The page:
At the same time the stars are strutting their stuff, two of the supporting players are getting their licks in, too:

  • Three-time Golden Globe nominee (not for this one) Robert Guillaume, who is best known as “Benson DuBois” on TV’s long-running “Benson” and what earned him his nomination, plays “Fred,” the right-hand man to Grodin. Guillaume hits the right notes each time in this understated effort that provides a solid foundation for the stars. He’s sharp, intelligent and knows how to deliver his lines. Guillaume was also in “Spy Hard,” “First Kid” (click here to read my review) and was a voice actor in “The Lion King.”
  • T.K. Carter plays “Chester,” the wise-cracking youngster who was arrested for stealing limousine hubcaps during a funeral and is now working for Hawn as her chauffeur. Carter, who did films from “The Hollywood Knights” (click here for my review), “The Thing,” “A Rage in Harlem” and a string of TV episodes (including “A Different World,” “Punky Brewster” and “The Waltons”), doesn’t let this one become a stereotype. He’s funny and knows how to work with the A-list actors. Good job, T.K.

Several great scenes play out before Harold Gould, who plays “Judge John Channing.” Gould is longsuffering with Hawn appearing before his bench, but is both irritable while patient and somewhat lenient while remaining stern. Gould is wonderful in the role because he doesn’t overplay it. He had an amazing career with nearly 200 credits from all varieties of film from “The Sting” to “Freaky Friday” to something called “Flesh Suitcase” and was more prolific on TV with roles on shows diverse a “Petrocelli,” “Soap,” “The Rockford Files,” “Dallas” and “Nip/Tuck” in 2010 (the year of his death from prostate cancer).

When you add it all up, it still comes down to a simple result of good acting and Simon’s wonderful writing. “Seems Like Old Times’” ending is a bit trite, but you can forgive it (and watch so you’ll know – or remember – what it was).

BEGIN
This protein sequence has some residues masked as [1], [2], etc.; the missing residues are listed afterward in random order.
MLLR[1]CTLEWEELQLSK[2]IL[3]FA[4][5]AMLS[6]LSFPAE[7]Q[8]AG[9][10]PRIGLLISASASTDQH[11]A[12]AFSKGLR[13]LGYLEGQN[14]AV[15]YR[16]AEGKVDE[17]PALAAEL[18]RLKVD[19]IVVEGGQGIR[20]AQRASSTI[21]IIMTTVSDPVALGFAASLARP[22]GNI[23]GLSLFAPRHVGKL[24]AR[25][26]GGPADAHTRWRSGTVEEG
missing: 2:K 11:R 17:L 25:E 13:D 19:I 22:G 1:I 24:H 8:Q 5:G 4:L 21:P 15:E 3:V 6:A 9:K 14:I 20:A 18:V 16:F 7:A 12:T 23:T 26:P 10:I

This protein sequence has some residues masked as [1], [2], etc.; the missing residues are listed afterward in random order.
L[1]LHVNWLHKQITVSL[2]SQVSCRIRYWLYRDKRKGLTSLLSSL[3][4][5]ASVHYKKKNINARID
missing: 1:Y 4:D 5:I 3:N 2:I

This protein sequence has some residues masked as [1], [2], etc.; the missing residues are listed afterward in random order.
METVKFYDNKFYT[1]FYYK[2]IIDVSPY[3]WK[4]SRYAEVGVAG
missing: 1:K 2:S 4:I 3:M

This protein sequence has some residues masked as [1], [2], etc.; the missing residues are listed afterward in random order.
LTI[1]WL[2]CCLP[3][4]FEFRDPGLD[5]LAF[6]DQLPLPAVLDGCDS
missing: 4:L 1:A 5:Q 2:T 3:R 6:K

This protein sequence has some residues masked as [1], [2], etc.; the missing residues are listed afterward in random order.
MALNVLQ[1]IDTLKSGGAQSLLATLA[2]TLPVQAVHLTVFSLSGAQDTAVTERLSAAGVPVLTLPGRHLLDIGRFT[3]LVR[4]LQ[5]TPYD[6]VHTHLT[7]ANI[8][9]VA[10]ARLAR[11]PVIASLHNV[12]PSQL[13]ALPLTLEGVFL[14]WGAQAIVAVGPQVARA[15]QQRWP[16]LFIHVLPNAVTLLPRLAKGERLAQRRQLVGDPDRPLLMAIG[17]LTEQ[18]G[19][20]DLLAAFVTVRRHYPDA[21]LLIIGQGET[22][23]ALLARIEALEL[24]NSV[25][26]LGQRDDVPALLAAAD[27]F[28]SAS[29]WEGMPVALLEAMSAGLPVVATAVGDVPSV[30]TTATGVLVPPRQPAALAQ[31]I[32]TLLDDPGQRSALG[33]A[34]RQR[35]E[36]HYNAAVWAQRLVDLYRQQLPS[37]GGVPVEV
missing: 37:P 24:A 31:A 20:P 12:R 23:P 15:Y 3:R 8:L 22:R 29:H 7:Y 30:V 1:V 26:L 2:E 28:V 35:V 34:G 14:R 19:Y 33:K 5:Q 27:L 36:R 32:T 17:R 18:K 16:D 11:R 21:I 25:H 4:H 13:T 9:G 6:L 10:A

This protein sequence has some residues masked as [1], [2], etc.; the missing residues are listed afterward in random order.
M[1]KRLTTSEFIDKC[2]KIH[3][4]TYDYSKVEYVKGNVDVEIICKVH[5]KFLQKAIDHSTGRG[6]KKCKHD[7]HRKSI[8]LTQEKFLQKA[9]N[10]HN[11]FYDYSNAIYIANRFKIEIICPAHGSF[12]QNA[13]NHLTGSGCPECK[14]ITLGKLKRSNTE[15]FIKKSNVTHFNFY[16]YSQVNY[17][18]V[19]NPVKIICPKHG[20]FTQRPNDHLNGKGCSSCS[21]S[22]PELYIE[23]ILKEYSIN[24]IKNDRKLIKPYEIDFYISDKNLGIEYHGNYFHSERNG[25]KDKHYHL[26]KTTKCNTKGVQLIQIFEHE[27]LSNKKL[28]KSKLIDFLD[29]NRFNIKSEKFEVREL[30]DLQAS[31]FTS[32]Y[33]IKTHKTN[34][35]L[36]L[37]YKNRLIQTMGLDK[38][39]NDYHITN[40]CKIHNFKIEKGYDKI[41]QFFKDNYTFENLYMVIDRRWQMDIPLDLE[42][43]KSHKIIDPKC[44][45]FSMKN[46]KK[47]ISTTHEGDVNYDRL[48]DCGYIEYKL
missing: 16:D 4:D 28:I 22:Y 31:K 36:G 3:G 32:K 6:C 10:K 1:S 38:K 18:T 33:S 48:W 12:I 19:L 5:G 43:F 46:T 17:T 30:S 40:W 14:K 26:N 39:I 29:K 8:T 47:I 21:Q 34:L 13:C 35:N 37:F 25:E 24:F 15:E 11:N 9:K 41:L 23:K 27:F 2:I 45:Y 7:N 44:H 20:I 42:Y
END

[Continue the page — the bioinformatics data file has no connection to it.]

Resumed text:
Seems Like Old Times” was solid at 15th at the box office in 1980, with $43.9 million in ticket sales, according to Box Office Mojo. It was right behind “The Shining” with Jack Nicholson and John Travolta’s “Urban Cowboy” and trailed far behind the No. 1 film: “Star Wars: Episode V – The Empire Strikes Back” with its $209.3 million at the box office. Here are the films from 1980 that I’ve reviewed for my blog:

Other cast notes (via

  • Legendary actor Jack Lemmon’s son Chris plays a police officer here.
  • Yvonne Wilder plays housekeeper “Aurora de la Hoya” here and was also in “West Side Story” and Mel Brooks’ “Silent Movie.” To show how off base closed captioning can be, on Netflix her name is spelled “de la Jolla” (as in the city in southern California).
  • Chase had two other films released in 1980: the totally classic (but not then) “Caddyshack” and “Oh Heavenly Dog.”
  • Seems Like Old Times” is the only film directed by Sandrich, whose career has been in television.
  • Marsha Mason and Burt Reynolds were touted early as leads in the film before Hawn and Chase got the parts.
  • This is a rare Simon effort that was written for the screen and not adapted by him from one of his plays. Simon has been nominated for four Oscars over a career spanning an incredible eight decades. He will turn 90 on his next birthday: July 4, 2017.
  • Finally and directly from “One of eleven movies made by writer Neil Simon and producer Ray Stark. The films, most made at Rastar Pictures with film studio Columbia, include Murder by Death (1976), The Cheap Detective (1978), California Suite (1978), Chapter Two (1979), The Sunshine Boys (1975), Seems Like Old Times (1980), The Goodbye Girl (1977), The Slugger’s Wife (1985), Brighton Beach Memoirs (1986), Biloxi Blues (1988) and Lost in Yonkers (1993). The production of Seems Like Old Times (1980) marked the seventh teaming of writer Simon and filmmaker Stark.”

© Chuck Curry and A Gator in Naples, 2014-2016.